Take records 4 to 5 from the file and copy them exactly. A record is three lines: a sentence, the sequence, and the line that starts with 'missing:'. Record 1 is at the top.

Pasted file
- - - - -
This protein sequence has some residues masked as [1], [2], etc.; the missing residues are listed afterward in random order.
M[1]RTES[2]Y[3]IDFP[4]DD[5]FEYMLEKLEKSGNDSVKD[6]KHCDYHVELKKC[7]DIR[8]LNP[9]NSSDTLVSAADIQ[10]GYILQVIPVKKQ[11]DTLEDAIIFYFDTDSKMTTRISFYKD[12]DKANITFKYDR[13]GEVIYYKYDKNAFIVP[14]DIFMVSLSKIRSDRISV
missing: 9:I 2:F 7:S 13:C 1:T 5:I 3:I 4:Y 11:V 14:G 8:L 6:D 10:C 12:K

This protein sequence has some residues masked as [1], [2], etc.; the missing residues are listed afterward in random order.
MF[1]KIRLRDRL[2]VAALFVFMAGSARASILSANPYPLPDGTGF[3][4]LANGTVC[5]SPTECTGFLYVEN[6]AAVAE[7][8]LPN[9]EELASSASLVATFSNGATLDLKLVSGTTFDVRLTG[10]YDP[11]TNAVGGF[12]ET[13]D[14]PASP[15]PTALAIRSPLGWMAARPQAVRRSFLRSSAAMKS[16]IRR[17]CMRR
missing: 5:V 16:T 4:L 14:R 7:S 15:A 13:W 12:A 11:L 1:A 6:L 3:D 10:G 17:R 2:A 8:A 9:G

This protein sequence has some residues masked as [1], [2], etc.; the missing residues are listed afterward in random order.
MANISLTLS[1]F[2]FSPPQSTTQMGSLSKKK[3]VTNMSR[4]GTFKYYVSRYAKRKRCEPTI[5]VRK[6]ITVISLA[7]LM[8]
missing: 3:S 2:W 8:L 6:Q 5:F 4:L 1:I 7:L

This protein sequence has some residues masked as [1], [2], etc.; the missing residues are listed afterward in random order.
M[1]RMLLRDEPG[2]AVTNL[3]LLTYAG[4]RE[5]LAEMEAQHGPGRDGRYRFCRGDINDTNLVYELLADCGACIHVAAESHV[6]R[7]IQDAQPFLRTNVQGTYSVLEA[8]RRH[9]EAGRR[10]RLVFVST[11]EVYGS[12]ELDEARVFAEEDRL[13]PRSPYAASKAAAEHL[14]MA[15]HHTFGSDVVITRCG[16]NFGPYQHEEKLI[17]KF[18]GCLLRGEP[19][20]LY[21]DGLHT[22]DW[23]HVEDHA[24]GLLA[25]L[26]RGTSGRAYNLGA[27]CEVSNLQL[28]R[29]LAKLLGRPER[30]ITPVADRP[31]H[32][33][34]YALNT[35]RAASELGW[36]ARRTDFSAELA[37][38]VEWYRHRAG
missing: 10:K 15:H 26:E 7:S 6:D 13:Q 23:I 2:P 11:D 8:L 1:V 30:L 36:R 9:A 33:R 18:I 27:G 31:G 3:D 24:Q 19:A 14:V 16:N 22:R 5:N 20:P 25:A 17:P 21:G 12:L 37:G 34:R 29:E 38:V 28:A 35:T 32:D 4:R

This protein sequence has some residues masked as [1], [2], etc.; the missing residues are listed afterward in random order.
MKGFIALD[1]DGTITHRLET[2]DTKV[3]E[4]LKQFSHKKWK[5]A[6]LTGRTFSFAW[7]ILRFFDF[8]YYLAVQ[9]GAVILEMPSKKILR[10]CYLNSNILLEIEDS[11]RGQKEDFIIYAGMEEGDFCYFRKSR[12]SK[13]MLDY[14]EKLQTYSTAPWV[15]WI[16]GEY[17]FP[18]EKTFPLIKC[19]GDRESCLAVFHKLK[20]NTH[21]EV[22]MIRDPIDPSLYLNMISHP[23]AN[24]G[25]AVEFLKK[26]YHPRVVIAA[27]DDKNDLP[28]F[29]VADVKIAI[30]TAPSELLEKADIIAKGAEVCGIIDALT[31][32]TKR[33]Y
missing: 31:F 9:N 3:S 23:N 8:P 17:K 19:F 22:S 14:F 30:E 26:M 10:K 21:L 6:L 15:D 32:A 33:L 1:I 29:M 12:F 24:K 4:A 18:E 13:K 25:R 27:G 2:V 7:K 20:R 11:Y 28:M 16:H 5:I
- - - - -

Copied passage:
This protein sequence has some residues masked as [1], [2], etc.; the missing residues are listed afterward in random order.
M[1]RMLLRDEPG[2]AVTNL[3]LLTYAG[4]RE[5]LAEMEAQHGPGRDGRYRFCRGDINDTNLVYELLADCGACIHVAAESHV[6]R[7]IQDAQPFLRTNVQGTYSVLEA[8]RRH[9]EAGRR[10]RLVFVST[11]EVYGS[12]ELDEARVFAEEDRL[13]PRSPYAASKAAAEHL[14]MA[15]HHTFGSDVVITRCG[16]NFGPYQHEEKLI[17]KF[18]GCLLRGEP[19][20]LY[21]DGLHT[22]DW[23]HVEDHA[24]GLLA[25]L[26]RGTSGRAYNLGA[27]CEVSNLQL[28]R[29]LAKLLGRPER[30]ITPVADRP[31]H[32][33][34]YALNT[35]RAASELGW[36]ARRTDFSAELA[37][38]VEWYRHRAG
missing: 10:K 15:H 26:E 7:S 6:D 13:Q 23:I 2:P 11:D 8:L 1:V 30:L 36:R 9:A 33:R 18:I 27:G 31:G 3:D 24:Q 19:A 14:V 16:N 22:R 5:N 20:P 25:A 17:P 21:G 12:L 37:G 34:R 29:E 38:V 28:A 35:T 32:D 4:R

This protein sequence has some residues masked as [1], [2], etc.; the missing residues are listed afterward in random order.
MKGFIALD[1]DGTITHRLET[2]DTKV[3]E[4]LKQFSHKKWK[5]A[6]LTGRTFSFAW[7]ILRFFDF[8]YYLAVQ[9]GAVILEMPSKKILR[10]CYLNSNILLEIEDS[11]RGQKEDFIIYAGMEEGDFCYFRKSR[12]SK[13]MLDY[14]EKLQTYSTAPWV[15]WI[16]GEY[17]FP[18]EKTFPLIKC[19]GDRESCLAVFHKLK[20]NTH[21]EV[22]MIRDPIDPSLYLNMISHP[23]AN[24]G[25]AVEFLKK[26]YHPRVVIAA[27]DDKNDLP[28]F[29]VADVKIAI[30]TAPSELLEKADIIAKGAEVCGIIDALT[31][32]TKR[33]Y
missing: 31:F 9:N 3:S 23:N 8:P 17:K 19:F 22:S 14:F 30:E 26:M 10:K 21:L 6:L 15:D 32:A 33:L 1:I 29:M 12:F 24:K 4:A 18:E 13:K 25:R 27:G 2:V 7:K 20:R 11:Y 28:M 16:H 5:I